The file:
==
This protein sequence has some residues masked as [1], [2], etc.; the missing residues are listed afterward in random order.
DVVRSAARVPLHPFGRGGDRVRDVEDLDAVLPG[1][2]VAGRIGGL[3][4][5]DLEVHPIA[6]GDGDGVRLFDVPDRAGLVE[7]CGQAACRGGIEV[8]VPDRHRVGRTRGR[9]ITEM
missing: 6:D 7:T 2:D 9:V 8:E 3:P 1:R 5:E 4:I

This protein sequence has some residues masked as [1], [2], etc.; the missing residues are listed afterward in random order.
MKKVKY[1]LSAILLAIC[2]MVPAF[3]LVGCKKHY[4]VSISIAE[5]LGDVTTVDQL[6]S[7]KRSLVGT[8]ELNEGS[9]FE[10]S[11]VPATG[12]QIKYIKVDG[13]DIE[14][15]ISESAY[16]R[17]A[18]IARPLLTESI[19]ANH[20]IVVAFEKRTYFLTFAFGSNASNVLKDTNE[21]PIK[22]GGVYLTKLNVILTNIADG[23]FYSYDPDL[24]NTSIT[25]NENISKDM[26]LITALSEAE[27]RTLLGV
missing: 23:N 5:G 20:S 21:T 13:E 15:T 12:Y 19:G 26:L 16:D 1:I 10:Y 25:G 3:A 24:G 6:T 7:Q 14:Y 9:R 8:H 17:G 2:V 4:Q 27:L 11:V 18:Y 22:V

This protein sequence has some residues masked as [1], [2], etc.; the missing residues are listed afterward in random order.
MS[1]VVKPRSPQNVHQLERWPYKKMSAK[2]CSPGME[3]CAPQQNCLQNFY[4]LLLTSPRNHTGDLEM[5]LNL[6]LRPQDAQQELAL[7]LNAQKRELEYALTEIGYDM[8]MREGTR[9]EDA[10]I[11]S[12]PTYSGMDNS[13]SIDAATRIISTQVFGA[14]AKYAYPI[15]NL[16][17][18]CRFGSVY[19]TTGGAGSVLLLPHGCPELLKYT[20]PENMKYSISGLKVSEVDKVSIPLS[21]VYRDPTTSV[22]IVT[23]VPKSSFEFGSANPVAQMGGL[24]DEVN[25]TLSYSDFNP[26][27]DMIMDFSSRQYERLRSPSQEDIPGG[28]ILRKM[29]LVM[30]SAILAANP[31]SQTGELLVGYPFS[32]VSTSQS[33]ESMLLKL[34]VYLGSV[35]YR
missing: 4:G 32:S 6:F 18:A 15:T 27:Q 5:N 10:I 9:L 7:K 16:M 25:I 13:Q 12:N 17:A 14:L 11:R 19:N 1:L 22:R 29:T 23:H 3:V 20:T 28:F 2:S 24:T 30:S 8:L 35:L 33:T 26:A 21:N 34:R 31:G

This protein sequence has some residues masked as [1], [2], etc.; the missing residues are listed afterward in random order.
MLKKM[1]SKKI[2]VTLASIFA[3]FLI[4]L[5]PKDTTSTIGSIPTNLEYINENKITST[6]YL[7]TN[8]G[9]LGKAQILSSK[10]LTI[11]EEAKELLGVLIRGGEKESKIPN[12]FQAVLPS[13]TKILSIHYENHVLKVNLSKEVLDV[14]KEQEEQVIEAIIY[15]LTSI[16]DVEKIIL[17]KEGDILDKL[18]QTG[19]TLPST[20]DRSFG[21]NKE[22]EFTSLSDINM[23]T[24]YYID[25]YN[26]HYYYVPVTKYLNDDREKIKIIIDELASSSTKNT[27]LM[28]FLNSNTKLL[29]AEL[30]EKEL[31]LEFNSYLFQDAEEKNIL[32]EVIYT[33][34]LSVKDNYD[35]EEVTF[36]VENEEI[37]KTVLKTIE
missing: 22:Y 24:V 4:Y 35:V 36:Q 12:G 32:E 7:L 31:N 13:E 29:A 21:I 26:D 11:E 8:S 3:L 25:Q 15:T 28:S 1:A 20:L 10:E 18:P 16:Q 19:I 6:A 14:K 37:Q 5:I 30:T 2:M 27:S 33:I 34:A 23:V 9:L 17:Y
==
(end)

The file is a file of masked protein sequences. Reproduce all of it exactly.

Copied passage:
This protein sequence has some residues masked as [1], [2], etc.; the missing residues are listed afterward in random order.
DVVRSAARVPLHPFGRGGDRVRDVEDLDAVLPG[1][2]VAGRIGGL[3][4][5]DLEVHPIA[6]GDGDGVRLFDVPDRAGLVE[7]CGQAACRGGIEV[8]VPDRHRVGRTRGR[9]ITEM
missing: 6:D 7:T 2:D 9:V 8:E 3:P 1:R 5:E 4:I

This protein sequence has some residues masked as [1], [2], etc.; the missing residues are listed afterward in random order.
MKKVKY[1]LSAILLAIC[2]MVPAF[3]LVGCKKHY[4]VSISIAE[5]LGDVTTVDQL[6]S[7]KRSLVGT[8]ELNEGS[9]FE[10]S[11]VPATG[12]QIKYIKVDG[13]DIE[14][15]ISESAY[16]R[17]A[18]IARPLLTESI[19]ANH[20]IVVAFEKRTYFLTFAFGSNASNVLKDTNE[21]PIK[22]GGVYLTKLNVILTNIADG[23]FYSYDPDL[24]NTSIT[25]NENISKDM[26]LITALSEAE[27]RTLLGV
missing: 23:N 5:G 20:S 21:T 13:E 15:T 12:Y 19:G 26:L 16:D 1:I 10:Y 25:G 3:A 24:G 6:T 7:Q 14:Y 9:R 8:H 17:G 2:V 4:Q 27:L 11:V 18:Y 22:V

This protein sequence has some residues masked as [1], [2], etc.; the missing residues are listed afterward in random order.
MS[1]VVKPRSPQNVHQLERWPYKKMSAK[2]CSPGME[3]CAPQQNCLQNFY[4]LLLTSPRNHTGDLEM[5]LNL[6]LRPQDAQQELAL[7]LNAQKRELEYALTEIGYDM[8]MREGTR[9]EDA[10]I[11]S[12]PTYSGMDNS[13]SIDAATRIISTQVFGA[14]AKYAYPI[15]NL[16][17][18]CRFGSVY[19]TTGGAGSVLLLPHGCPELLKYT[20]PENMKYSISGLKVSEVDKVSIPLS[21]VYRDPTTSV[22]IVT[23]VPKSSFEFGSANPVAQMGGL[24]DEVN[25]TLSYSDFNP[26][27]DMIMDFSSRQYERLRSPSQEDIPGG[28]ILRKM[29]LVM[30]SAILAANP[31]SQTGELLVGYPFS[32]VSTSQS[33]ESMLLKL[34]VYLGSV[35]YR
missing: 4:G 32:S 6:F 18:A 15:T 27:Q 5:N 10:I 9:L 7:K 16:M 25:I 13:Q 12:N 17:A 14:L 11:R 19:N 1:L 22:R 29:T 23:H 3:V 20:T 28:F 2:S 24:T 30:S 8:L 35:L 33:T 26:A 21:N 34:R 31:G

This protein sequence has some residues masked as [1], [2], etc.; the missing residues are listed afterward in random order.
MLKKM[1]SKKI[2]VTLASIFA[3]FLI[4]L[5]PKDTTSTIGSIPTNLEYINENKITST[6]YL[7]TN[8]G[9]LGKAQILSSK[10]LTI[11]EEAKELLGVLIRGGEKESKIPN[12]FQAVLPS[13]TKILSIHYENHVLKVNLSKEVLDV[14]KEQEEQVIEAIIY[15]LTSI[16]DVEKIIL[17]KEGDILDKL[18]QTG[19]TLPST[20]DRSFG[21]NKE[22]EFTSLSDINM[23]T[24]YYID[25]YN[26]HYYYVPVTKYLNDDREKIKIIIDELASSSTKNT[27]LM[28]FLNSNTKLL[29]AEL[30]EKEL[31]LEFNSYLFQDAEEKNIL[32]EVIYT[33][34]LSVKDNYD[35]EEVTF[36]VENEEI[37]KTVLKTIE
missing: 22:Y 24:V 4:Y 35:V 36:Q 12:G 32:E 7:L 31:N 13:E 29:A 21:I 26:D 11:E 8:S 3:L 25:Q 15:T 28:S 1:A 20:L 10:E 18:P 16:Q 19:I 6:A 14:K 37:Q 5:I 30:T 2:M 27:S 33:I 34:A 23:V 9:L 17:Y